~acts to secure the acromion and clavicle and provides a complete capsule around the joint.
~anchor the lateral aspect of the clavicle to the coracoid process of scapula.it consists of two small ligaments holding the scapula laterally, thsese are:-
*Trapezoid:-attaches to trapezoid line on the inferior surface of the clavicle.
*conoid:-attaches to conoid tubercle of the clavicle.
*joint type:-saddle synovial joint.
*bones involved in the articulation:-
~manubrium of the sternum
~proximal end of the clavicle.
*joint type:-not a true joint,but known as pseudo joint.
*bones involved in the articultion:-
~anterior surface of the scapula
~ribcage of the thorax
~protraction and retraction
~elevation and depression
~anterior tilt and poterior tilt
~upward rotation and downward rotation
~as there is a minimal body contact ,it is the up to the muscles,attaching to the scapula,and thorax to stabilise and control movement at this articulation.
~there is no joint capsule or synovial fluid.
*Muscles of the shoulder:-
- Anterior circumflex humeral vessels.
- Posterior cicumflex humeral vessels.
- Suprascapular vessels.
- Subscapular vessels.
- Axillary nerve
- Musculocutaneous nerve
- Suprascapular nerve
*Gateways to the Posterior scapular region:-
~it is formed by suprascapular notch of scapula and the superior transverse scapular ligament which converts the notch into the foramen.
~the suprascapular nerve passes through the suprascapular fopramen.
~its boundaries are formed by:-
~the inferior margin of the teres minor
~surgical neck of humerus
~the superior margin of the teres major
~lateral margin of the long head of the triceps brachii.
*Axillary nerve and posterior cicumflex humeral artery and vein pass through this space
~its boundaries are formed by:-
~the medial margin of the long head of the triceps brachii
~the superior margin of the teres major
~the inferior margins of the teres minor
*the cicumflex scapular artery and vein pass through this space:-
~boundaries are formed by:-
~the lateral margin of the long head of the triceps brachii
~the shaft of the humerus
~the inferior margin of the teres major
*Radial nerve ,profunda brachii artery and assciated veins pass through it.
~the muscles and joints of the shoulder allow it to move through a remarkable rang of motion.
~medial rotation of the arm(90)
~lateral rotation of the arm(0-90)
~cicumduction(this is a combination of the above movements)
*Frozen shoulder: Inflammation develops in the shoulder that causes pain and stiffness. As a frozen shoulder progresses, movement in the shoulder can be severely limited. *Osteoarthritis: The common "wear-and-tear" arthritis that occurs with aging. The shoulder is less often affected by osteoarthritis than the knee. *Rheumatoid arthritis: A form of arthritis in which the immune system attacks the joints, causing inflammation and pain. Rheumatoid arthritis can affect any joint, including the shoulder. *Gout: A form of arthritis in which crystals form in the joints, causing inflammation and pain. The shoulder is an uncommon location for gout. *Rotator cuff tear: A tear in one of the muscles or tendons surrounding the top of the humerus. A rotator cuff tear may be a sudden injury, or result from steady overuse. *Shoulder impingement: The acromion (edge of the scapula) presses on the rotator cuff as the arm is lifted. If inflammation or an injury in the rotator cuff is present, this impingement causes pain. *Shoulder dislocation: The humerus or one of the other bones in the shoulder slips out of position. Raising the arm causes pain and a "popping" sensation if the shoulder is dislocated. *Shoulder tendonitis: Inflammation of one of the tendons in the shoulder's rotator cuff. *Shoulder bursitis: Inflammation of the bursa, the small sac of fluid that rests over the rotator cuff tendons. Pain with overhead activities or pressure on the upper, outer arm are symptoms. *Labral tear: An accident or overuse can cause a tear in the labrum, the cuff of cartilage that overlies the head of the humerus. Most labral tears heal without requiring surgery.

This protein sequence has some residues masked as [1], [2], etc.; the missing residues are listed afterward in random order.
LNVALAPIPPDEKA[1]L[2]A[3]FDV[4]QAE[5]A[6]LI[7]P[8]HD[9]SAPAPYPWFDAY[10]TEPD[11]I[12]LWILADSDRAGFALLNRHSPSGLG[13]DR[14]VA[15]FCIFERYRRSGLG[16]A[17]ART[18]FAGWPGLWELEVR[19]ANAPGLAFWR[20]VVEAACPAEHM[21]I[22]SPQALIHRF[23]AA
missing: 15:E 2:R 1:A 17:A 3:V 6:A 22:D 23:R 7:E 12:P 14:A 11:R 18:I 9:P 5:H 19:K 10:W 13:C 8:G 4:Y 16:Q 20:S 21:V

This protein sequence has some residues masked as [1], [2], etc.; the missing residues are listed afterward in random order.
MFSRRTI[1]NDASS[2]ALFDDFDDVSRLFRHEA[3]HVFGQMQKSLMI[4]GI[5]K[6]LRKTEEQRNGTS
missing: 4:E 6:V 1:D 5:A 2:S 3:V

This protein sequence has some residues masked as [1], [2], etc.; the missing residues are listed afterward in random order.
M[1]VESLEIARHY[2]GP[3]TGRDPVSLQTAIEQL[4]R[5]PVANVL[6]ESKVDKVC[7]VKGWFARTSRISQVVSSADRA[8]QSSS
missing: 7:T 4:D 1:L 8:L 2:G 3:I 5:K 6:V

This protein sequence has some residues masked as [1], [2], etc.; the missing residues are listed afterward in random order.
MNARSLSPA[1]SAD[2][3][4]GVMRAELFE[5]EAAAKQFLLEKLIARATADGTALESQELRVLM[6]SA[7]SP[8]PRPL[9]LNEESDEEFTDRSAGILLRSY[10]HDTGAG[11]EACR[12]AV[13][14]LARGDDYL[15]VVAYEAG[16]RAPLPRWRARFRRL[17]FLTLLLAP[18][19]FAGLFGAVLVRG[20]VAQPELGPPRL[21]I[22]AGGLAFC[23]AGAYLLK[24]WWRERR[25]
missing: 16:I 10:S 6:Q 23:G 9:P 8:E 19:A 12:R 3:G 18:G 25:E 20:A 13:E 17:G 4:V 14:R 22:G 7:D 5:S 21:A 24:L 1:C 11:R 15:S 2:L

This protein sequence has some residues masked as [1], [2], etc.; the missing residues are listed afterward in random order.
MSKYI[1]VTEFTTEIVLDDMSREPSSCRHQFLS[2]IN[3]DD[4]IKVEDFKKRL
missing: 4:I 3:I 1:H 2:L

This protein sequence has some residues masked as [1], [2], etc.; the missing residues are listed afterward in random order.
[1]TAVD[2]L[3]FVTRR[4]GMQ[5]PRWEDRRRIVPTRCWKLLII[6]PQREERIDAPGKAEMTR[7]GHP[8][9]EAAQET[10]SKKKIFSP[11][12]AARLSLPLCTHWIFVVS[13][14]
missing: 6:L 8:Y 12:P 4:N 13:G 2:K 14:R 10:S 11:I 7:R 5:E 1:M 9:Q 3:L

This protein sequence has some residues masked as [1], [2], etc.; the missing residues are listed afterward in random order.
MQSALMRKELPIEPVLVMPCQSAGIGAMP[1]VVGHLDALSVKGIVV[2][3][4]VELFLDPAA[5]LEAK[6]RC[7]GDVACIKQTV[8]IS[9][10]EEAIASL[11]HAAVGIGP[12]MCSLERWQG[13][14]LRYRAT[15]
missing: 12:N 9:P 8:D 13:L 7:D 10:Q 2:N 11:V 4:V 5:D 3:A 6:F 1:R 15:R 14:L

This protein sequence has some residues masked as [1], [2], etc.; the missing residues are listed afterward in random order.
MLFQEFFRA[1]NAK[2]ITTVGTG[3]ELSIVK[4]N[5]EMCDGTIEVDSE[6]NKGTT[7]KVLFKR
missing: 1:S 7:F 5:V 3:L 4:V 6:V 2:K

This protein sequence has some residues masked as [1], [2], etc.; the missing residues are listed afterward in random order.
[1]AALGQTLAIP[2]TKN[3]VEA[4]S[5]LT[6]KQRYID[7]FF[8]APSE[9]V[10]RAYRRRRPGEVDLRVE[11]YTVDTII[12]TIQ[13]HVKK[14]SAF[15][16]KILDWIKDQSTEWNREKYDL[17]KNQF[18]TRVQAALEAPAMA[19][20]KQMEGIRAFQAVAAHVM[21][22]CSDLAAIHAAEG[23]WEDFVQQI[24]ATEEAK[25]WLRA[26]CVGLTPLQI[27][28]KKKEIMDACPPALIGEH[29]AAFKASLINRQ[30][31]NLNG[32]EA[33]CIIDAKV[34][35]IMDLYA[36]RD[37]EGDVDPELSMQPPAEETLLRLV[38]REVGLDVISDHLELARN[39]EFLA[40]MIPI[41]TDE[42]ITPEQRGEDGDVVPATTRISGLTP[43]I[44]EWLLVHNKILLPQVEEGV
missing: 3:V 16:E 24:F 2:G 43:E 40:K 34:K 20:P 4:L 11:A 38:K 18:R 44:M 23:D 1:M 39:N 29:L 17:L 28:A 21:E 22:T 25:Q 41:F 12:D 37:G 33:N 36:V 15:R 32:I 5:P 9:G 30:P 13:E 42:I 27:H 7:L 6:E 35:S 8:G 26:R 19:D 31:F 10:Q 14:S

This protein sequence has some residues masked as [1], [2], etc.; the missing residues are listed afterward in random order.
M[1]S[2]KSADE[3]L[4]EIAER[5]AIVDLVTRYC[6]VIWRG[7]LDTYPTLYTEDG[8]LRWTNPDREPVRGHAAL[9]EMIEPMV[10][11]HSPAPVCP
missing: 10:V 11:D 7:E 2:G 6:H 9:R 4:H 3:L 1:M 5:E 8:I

*Magnetic resonance imaging (MRI scan): An MRI scanner uses a high-powered magnet and a computer to create high-resolution images of the shoulder and surrounding structures. *Computed tomography (CT scan): A CT scanner takes multiple X-rays, and a computer creates detailed images of the shoulder. *Shoulder X-ray: A plain X-ray film of the shoulder may show dislocation, osteoarthritis or a fracture of the humerus. X-ray films cannot diagnose muscle or tendon injuries.
*Shoulder surgery: Surgery is generally performed to help make the shoulder joint more stable. Shoulder surgery may be arthroscopic (several small incisions) or open (large incision). *Arthroscopic surgery: A surgeon makes small incisions in the shoulder and performs surgery through an endoscope (a flexible tube with a camera and tools on its end). Arthroscopic surgery requires less recovery time than open surgery. *Physical therapy: An exercise program can strengthen shoulder muscles and improve flexibility in the shoulder. Physical therapy is an effective, nonsurgical treatment for many shoulder conditions. *Pain relievers: Over-the-counter relievers like acetaminophen (Tylenol), ibuprofen (Motrin) and naproxen (Aleve) can relieve most shoulder pain. More severe shoulder pain may require prescription medications. *RICE therapy: RICE stands for Rest, Ice, Compression (not usually necessary), and Elevation. RICE can improve pain and swelling of many shoulder injuries. *Corticosteroid (cortisone) injection: A doctor injects cortisone into the shoulder, reducing the inflammation and pain caused by bursitis or arthritis. The effects of a cortisone injection can last several weeks.